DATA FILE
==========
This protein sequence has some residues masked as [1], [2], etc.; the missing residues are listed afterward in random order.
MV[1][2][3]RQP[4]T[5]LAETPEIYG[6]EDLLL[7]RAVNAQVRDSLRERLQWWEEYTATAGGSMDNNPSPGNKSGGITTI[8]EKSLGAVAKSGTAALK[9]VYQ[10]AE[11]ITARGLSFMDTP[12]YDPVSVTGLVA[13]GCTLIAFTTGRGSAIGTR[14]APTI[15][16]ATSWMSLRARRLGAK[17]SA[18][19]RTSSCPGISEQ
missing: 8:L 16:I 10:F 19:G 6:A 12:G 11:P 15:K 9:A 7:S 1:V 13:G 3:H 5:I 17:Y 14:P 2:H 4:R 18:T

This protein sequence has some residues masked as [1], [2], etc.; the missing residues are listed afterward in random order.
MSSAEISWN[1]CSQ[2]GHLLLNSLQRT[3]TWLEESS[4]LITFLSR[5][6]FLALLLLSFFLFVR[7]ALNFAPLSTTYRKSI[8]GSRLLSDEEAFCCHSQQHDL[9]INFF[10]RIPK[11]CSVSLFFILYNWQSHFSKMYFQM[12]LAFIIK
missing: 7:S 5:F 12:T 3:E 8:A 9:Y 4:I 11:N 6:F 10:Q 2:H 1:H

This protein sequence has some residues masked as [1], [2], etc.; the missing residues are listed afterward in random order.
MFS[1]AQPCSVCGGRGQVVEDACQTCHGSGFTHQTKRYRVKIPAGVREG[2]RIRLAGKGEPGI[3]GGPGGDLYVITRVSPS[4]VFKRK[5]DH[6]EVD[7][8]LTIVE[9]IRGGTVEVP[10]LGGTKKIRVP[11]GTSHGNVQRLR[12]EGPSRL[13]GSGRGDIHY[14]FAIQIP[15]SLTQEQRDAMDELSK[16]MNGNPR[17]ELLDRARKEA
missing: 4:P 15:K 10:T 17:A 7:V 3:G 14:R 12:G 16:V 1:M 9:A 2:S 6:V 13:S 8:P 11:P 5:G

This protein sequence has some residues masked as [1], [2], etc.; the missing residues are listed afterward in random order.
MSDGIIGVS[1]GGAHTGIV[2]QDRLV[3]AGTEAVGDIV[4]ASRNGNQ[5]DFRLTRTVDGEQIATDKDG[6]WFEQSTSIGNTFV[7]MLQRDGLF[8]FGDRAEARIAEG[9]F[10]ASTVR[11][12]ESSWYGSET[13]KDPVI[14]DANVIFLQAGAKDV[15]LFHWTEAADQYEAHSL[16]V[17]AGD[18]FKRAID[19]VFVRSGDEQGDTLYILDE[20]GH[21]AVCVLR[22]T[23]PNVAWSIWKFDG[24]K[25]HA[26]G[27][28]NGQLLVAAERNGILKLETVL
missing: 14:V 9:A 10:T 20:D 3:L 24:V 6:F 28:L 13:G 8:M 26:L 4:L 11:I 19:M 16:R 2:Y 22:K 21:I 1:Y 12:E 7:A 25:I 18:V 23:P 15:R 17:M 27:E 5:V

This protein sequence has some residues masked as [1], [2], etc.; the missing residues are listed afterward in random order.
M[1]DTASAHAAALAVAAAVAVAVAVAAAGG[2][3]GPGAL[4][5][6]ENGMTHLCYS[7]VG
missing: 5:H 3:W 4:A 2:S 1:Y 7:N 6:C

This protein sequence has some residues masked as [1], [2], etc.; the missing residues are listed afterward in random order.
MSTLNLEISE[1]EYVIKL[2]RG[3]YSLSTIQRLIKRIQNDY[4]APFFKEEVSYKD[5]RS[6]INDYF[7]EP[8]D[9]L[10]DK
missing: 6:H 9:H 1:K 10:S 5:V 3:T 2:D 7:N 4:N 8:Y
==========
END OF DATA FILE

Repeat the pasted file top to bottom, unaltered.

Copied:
This protein sequence has some residues masked as [1], [2], etc.; the missing residues are listed afterward in random order.
MV[1][2][3]RQP[4]T[5]LAETPEIYG[6]EDLLL[7]RAVNAQVRDSLRERLQWWEEYTATAGGSMDNNPSPGNKSGGITTI[8]EKSLGAVAKSGTAALK[9]VYQ[10]AE[11]ITARGLSFMDTP[12]YDPVSVTGLVA[13]GCTLIAFTTGRGSAIGTR[14]APTI[15][16]ATSWMSLRARRLGAK[17]SA[18][19]RTSSCPGISEQ
missing: 8:L 16:I 10:F 19:G 6:A 12:G 11:P 15:K 9:A 7:S 1:V 13:G 3:H 5:I 17:Y 14:P 2:H 4:R 18:T

This protein sequence has some residues masked as [1], [2], etc.; the missing residues are listed afterward in random order.
MSSAEISWN[1]CSQ[2]GHLLLNSLQRT[3]TWLEESS[4]LITFLSR[5][6]FLALLLLSFFLFVR[7]ALNFAPLSTTYRKSI[8]GSRLLSDEEAFCCHSQQHDL[9]INFF[10]RIPK[11]CSVSLFFILYNWQSHFSKMYFQM[12]LAFIIK
missing: 7:S 5:F 12:T 3:E 8:A 9:Y 4:I 11:N 6:F 10:Q 2:H 1:H

This protein sequence has some residues masked as [1], [2], etc.; the missing residues are listed afterward in random order.
MFS[1]AQPCSVCGGRGQVVEDACQTCHGSGFTHQTKRYRVKIPAGVREG[2]RIRLAGKGEPGI[3]GGPGGDLYVITRVSPS[4]VFKRK[5]DH[6]EVD[7][8]LTIVE[9]IRGGTVEVP[10]LGGTKKIRVP[11]GTSHGNVQRLR[12]EGPSRL[13]GSGRGDIHY[14]FAIQIP[15]SLTQEQRDAMDELSK[16]MNGNPR[17]ELLDRARKEA
missing: 4:P 15:K 10:T 17:A 7:V 3:G 14:R 12:G 16:V 1:M 9:A 2:S 6:V 13:S 8:P 11:P 5:G

This protein sequence has some residues masked as [1], [2], etc.; the missing residues are listed afterward in random order.
MSDGIIGVS[1]GGAHTGIV[2]QDRLV[3]AGTEAVGDIV[4]ASRNGNQ[5]DFRLTRTVDGEQIATDKDG[6]WFEQSTSIGNTFV[7]MLQRDGLF[8]FGDRAEARIAEG[9]F[10]ASTVR[11][12]ESSWYGSET[13]KDPVI[14]DANVIFLQAGAKDV[15]LFHWTEAADQYEAHSL[16]V[17]AGD[18]FKRAID[19]VFVRSGDEQGDTLYILDE[20]GH[21]AVCVLR[22]T[23]PNVAWSIWKFDG[24]K[25]HA[26]G[27][28]NGQLLVAAERNGILKLETVL
missing: 14:V 9:A 10:T 20:D 3:L 24:V 6:F 28:L 13:G 8:M 26:L 4:L 11:I 19:M 16:R 2:Y 22:K 21:I 1:Y 12:E 7:A 25:I 18:V 23:P 15:R 17:M 27:E 5:V

This protein sequence has some residues masked as [1], [2], etc.; the missing residues are listed afterward in random order.
M[1]DTASAHAAALAVAAAVAVAVAVAAAGG[2][3]GPGAL[4][5][6]ENGMTHLCYS[7]VG
missing: 5:H 3:W 4:A 2:S 1:Y 7:N 6:C

This protein sequence has some residues masked as [1], [2], etc.; the missing residues are listed afterward in random order.
MSTLNLEISE[1]EYVIKL[2]RG[3]YSLSTIQRLIKRIQNDY[4]APFFKEEVSYKD[5]RS[6]INDYF[7]EP[8]D[9]L[10]DK
missing: 6:H 9:H 1:K 10:S 5:V 3:T 2:D 7:N 4:N 8:Y